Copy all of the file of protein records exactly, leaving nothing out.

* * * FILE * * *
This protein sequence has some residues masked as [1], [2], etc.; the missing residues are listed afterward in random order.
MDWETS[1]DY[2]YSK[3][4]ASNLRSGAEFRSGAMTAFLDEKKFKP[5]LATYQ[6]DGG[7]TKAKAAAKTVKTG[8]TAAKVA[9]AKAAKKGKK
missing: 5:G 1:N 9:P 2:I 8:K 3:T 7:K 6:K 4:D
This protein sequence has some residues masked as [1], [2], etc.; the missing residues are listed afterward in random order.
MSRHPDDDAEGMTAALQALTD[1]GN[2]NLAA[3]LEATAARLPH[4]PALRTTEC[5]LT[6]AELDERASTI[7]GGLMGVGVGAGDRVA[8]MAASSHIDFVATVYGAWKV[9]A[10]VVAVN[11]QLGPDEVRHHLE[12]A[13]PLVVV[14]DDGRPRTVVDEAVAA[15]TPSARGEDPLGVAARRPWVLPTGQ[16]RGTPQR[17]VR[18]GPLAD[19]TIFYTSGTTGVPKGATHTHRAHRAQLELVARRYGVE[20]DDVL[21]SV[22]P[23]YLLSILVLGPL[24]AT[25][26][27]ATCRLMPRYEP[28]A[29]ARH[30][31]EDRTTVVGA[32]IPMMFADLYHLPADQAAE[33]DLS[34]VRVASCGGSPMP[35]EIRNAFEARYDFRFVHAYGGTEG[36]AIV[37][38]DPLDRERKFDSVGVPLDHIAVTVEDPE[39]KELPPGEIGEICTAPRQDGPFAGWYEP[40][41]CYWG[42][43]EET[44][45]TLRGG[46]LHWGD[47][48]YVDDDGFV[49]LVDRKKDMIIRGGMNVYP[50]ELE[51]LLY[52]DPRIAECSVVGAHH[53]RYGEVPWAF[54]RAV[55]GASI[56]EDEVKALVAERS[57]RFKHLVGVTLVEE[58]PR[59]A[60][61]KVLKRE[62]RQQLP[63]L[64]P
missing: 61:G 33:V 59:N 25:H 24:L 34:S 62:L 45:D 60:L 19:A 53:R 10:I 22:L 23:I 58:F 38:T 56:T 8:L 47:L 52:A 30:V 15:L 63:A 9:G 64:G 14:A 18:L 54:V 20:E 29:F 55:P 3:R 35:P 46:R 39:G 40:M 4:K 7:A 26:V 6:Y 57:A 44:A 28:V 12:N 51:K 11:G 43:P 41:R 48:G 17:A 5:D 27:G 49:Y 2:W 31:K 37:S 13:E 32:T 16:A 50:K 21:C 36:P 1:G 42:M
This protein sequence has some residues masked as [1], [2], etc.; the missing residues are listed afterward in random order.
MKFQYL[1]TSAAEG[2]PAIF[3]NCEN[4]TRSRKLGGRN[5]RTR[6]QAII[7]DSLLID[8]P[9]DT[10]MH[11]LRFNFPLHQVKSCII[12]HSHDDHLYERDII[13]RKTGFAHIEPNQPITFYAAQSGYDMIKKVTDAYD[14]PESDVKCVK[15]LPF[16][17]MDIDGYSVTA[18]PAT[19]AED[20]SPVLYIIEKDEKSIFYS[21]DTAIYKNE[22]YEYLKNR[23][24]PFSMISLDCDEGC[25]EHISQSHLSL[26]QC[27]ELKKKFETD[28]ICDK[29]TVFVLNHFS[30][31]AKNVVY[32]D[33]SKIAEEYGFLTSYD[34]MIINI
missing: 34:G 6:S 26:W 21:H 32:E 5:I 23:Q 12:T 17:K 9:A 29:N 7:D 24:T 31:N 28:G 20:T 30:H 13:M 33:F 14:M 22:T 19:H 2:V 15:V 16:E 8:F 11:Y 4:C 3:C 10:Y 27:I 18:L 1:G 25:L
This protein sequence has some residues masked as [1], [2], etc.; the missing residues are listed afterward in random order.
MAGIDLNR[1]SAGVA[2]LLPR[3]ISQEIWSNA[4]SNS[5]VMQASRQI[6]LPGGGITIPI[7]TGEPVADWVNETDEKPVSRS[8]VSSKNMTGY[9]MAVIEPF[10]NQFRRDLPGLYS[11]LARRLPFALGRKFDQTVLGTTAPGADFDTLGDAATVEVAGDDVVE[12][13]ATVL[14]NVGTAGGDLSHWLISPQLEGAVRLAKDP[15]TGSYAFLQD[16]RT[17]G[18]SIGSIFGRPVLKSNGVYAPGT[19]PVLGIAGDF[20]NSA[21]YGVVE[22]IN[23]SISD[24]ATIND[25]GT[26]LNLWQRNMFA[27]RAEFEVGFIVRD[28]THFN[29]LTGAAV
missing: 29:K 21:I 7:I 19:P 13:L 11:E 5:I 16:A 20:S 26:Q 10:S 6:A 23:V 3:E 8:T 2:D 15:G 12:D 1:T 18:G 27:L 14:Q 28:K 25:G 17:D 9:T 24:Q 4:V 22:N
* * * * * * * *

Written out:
This protein sequence has some residues masked as [1], [2], etc.; the missing residues are listed afterward in random order.
MDWETS[1]DY[2]YSK[3][4]ASNLRSGAEFRSGAMTAFLDEKKFKP[5]LATYQ[6]DGG[7]TKAKAAAKTVKTG[8]TAAKVA[9]AKAAKKGKK
missing: 5:G 1:N 9:P 2:I 8:K 3:T 7:K 6:K 4:D
This protein sequence has some residues masked as [1], [2], etc.; the missing residues are listed afterward in random order.
MSRHPDDDAEGMTAALQALTD[1]GN[2]NLAA[3]LEATAARLPH[4]PALRTTEC[5]LT[6]AELDERASTI[7]GGLMGVGVGAGDRVA[8]MAASSHIDFVATVYGAWKV[9]A[10]VVAVN[11]QLGPDEVRHHLE[12]A[13]PLVVV[14]DDGRPRTVVDEAVAA[15]TPSARGEDPLGVAARRPWVLPTGQ[16]RGTPQR[17]VR[18]GPLAD[19]TIFYTSGTTGVPKGATHTHRAHRAQLELVARRYGVE[20]DDVL[21]SV[22]P[23]YLLSILVLGPL[24]AT[25][26][27]ATCRLMPRYEP[28]A[29]ARH[30][31]EDRTTVVGA[32]IPMMFADLYHLPADQAAE[33]DLS[34]VRVASCGGSPMP[35]EIRNAFEARYDFRFVHAYGGTEG[36]AIV[37][38]DPLDRERKFDSVGVPLDHIAVTVEDPE[39]KELPPGEIGEICTAPRQDGPFAGWYEP[40][41]CYWG[42][43]EET[44][45]TLRGG[46]LHWGD[47][48]YVDDDGFV[49]LVDRKKDMIIRGGMNVYP[50]ELE[51]LLY[52]DPRIAECSVVGAHH[53]RYGEVPWAF[54]RAV[55]GASI[56]EDEVKALVAERS[57]RFKHLVGVTLVEE[58]PR[59]A[60][61]KVLKRE[62]RQQLP[63]L[64]P
missing: 61:G 33:V 59:N 25:H 24:L 34:S 62:L 45:D 60:L 19:A 53:R 10:I 22:L 23:I 58:F 38:T 56:T 8:L 47:L 52:A 30:V 15:L 63:A 9:G 64:G 14:A 18:L 54:V 20:E 29:F 55:P 3:R 35:P 46:R 39:G 40:M 4:K 7:A 26:V 6:Y 57:A 44:A 28:V 12:N 51:K 11:G 43:P 41:R 48:G 17:A 5:D 27:G 49:Y 2:W 31:K 37:S 13:E 32:T 16:A 50:K 21:C 36:P 1:G 42:M
This protein sequence has some residues masked as [1], [2], etc.; the missing residues are listed afterward in random order.
MKFQYL[1]TSAAEG[2]PAIF[3]NCEN[4]TRSRKLGGRN[5]RTR[6]QAII[7]DSLLID[8]P[9]DT[10]MH[11]LRFNFPLHQVKSCII[12]HSHDDHLYERDII[13]RKTGFAHIEPNQPITFYAAQSGYDMIKKVTDAYD[14]PESDVKCVK[15]LPF[16][17]MDIDGYSVTA[18]PAT[19]AED[20]SPVLYIIEKDEKSIFYS[21]DTAIYKNE[22]YEYLKNR[23][24]PFSMISLDCDEGC[25]EHISQSHLSL[26]QC[27]ELKKKFETD[28]ICDK[29]TVFVLNHFS[30][31]AKNVVY[32]D[33]SKIAEEYGFLTSYD[34]MIINI
missing: 34:G 6:S 26:W 21:H 32:E 5:I 23:Q 12:T 17:K 9:A 29:N 7:D 24:T 31:N 28:G 20:T 30:H 13:M 33:F 14:M 22:T 19:H 2:V 15:V 16:E 8:F 11:Y 4:C 3:C 10:Y 27:I 18:L 1:G 25:L
This protein sequence has some residues masked as [1], [2], etc.; the missing residues are listed afterward in random order.
MAGIDLNR[1]SAGVA[2]LLPR[3]ISQEIWSNA[4]SNS[5]VMQASRQI[6]LPGGGITIPI[7]TGEPVADWVNETDEKPVSRS[8]VSSKNMTGY[9]MAVIEPF[10]NQFRRDLPGLYS[11]LARRLPFALGRKFDQTVLGTTAPGADFDTLGDAATVEVAGDDVVE[12][13]ATVL[14]NVGTAGGDLSHWLISPQLEGAVRLAKDP[15]TGSYAFLQD[16]RT[17]G[18]SIGSIFGRPVLKSNGVYAPGT[19]PVLGIAGDF[20]NSA[21]YGVVE[22]IN[23]SISD[24]ATIND[25]GT[26]LNLWQRNMFA[27]RAEFEVGFIVRD[28]THFN[29]LTGAAV
missing: 29:K 21:I 7:I 19:P 13:L 11:E 5:I 16:A 20:S 26:Q 10:S 6:A 23:V 3:E 8:T 2:D 15:G 12:D 1:T 18:G 27:L 14:Q 28:K 25:G 17:D 9:T 24:Q 4:V 22:N